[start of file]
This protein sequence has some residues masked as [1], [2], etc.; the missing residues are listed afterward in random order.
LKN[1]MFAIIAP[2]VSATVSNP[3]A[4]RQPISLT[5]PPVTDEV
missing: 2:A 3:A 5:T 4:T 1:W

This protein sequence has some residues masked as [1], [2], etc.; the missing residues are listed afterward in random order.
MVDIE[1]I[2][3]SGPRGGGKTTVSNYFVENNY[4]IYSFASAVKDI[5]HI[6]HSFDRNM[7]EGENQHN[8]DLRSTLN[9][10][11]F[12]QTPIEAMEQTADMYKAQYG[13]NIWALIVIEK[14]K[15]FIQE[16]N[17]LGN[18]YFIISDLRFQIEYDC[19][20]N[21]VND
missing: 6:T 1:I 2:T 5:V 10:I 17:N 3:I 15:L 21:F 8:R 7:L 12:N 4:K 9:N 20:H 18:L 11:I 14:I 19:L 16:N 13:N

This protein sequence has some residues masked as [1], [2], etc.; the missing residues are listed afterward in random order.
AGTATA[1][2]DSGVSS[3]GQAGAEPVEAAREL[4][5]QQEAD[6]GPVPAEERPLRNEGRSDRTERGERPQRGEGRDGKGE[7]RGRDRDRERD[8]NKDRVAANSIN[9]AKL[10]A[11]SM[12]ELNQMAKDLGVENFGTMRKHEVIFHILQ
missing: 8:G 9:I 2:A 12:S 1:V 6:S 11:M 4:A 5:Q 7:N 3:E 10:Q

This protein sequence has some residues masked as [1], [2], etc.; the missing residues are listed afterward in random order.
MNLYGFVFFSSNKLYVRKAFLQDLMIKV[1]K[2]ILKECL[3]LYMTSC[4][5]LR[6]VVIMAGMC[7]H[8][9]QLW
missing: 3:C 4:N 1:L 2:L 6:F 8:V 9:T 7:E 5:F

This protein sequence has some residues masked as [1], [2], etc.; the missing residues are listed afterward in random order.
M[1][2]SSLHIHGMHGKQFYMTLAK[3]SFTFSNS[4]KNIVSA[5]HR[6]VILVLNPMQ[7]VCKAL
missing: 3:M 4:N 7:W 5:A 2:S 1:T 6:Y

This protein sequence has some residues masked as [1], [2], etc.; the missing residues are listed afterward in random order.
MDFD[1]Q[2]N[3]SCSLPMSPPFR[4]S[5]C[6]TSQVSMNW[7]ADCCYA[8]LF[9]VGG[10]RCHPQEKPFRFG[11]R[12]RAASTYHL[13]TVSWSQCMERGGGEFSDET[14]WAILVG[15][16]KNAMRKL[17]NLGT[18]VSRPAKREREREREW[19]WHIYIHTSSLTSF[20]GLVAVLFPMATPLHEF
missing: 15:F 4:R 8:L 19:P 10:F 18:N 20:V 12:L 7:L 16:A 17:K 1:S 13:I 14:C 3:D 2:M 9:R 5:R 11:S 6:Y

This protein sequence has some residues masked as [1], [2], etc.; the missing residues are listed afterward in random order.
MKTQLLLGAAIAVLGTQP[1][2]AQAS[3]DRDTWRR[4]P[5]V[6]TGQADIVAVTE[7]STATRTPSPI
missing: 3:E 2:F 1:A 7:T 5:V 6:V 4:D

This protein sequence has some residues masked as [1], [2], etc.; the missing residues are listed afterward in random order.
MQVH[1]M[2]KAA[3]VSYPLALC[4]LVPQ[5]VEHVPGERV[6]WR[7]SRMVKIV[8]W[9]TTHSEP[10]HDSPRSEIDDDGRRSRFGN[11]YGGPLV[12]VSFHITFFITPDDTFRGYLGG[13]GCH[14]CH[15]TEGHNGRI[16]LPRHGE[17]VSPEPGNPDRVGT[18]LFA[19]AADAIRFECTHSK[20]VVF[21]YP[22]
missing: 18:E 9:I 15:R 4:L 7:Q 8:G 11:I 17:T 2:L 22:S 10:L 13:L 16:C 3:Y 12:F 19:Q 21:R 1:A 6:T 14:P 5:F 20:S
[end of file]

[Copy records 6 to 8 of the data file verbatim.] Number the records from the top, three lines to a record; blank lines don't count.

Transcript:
This protein sequence has some residues masked as [1], [2], etc.; the missing residues are listed afterward in random order.
MDFD[1]Q[2]N[3]SCSLPMSPPFR[4]S[5]C[6]TSQVSMNW[7]ADCCYA[8]LF[9]VGG[10]RCHPQEKPFRFG[11]R[12]RAASTYHL[13]TVSWSQCMERGGGEFSDET[14]WAILVG[15][16]KNAMRKL[17]NLGT[18]VSRPAKREREREREW[19]WHIYIHTSSLTSF[20]GLVAVLFPMATPLHEF
missing: 15:F 4:R 8:L 19:P 10:F 18:N 20:V 12:L 7:L 16:A 17:K 1:S 13:I 14:C 3:D 2:M 9:R 5:R 11:S 6:Y

This protein sequence has some residues masked as [1], [2], etc.; the missing residues are listed afterward in random order.
MKTQLLLGAAIAVLGTQP[1][2]AQAS[3]DRDTWRR[4]P[5]V[6]TGQADIVAVTE[7]STATRTPSPI
missing: 3:E 2:F 1:A 7:T 5:V 6:V 4:D

This protein sequence has some residues masked as [1], [2], etc.; the missing residues are listed afterward in random order.
MQVH[1]M[2]KAA[3]VSYPLALC[4]LVPQ[5]VEHVPGERV[6]WR[7]SRMVKIV[8]W[9]TTHSEP[10]HDSPRSEIDDDGRRSRFGN[11]YGGPLV[12]VSFHITFFITPDDTFRGYLGG[13]GCH[14]CH[15]TEGHNGRI[16]LPRHGE[17]VSPEPGNPDRVGT[18]LFA[19]AADAIRFECTHSK[20]VVF[21]YP[22]
missing: 18:E 9:I 15:R 4:L 7:Q 8:G 11:I 17:T 2:L 22:S 10:L 13:L 16:C 3:Y 12:F 19:Q 21:R 1:A 6:T 14:P 5:F 20:S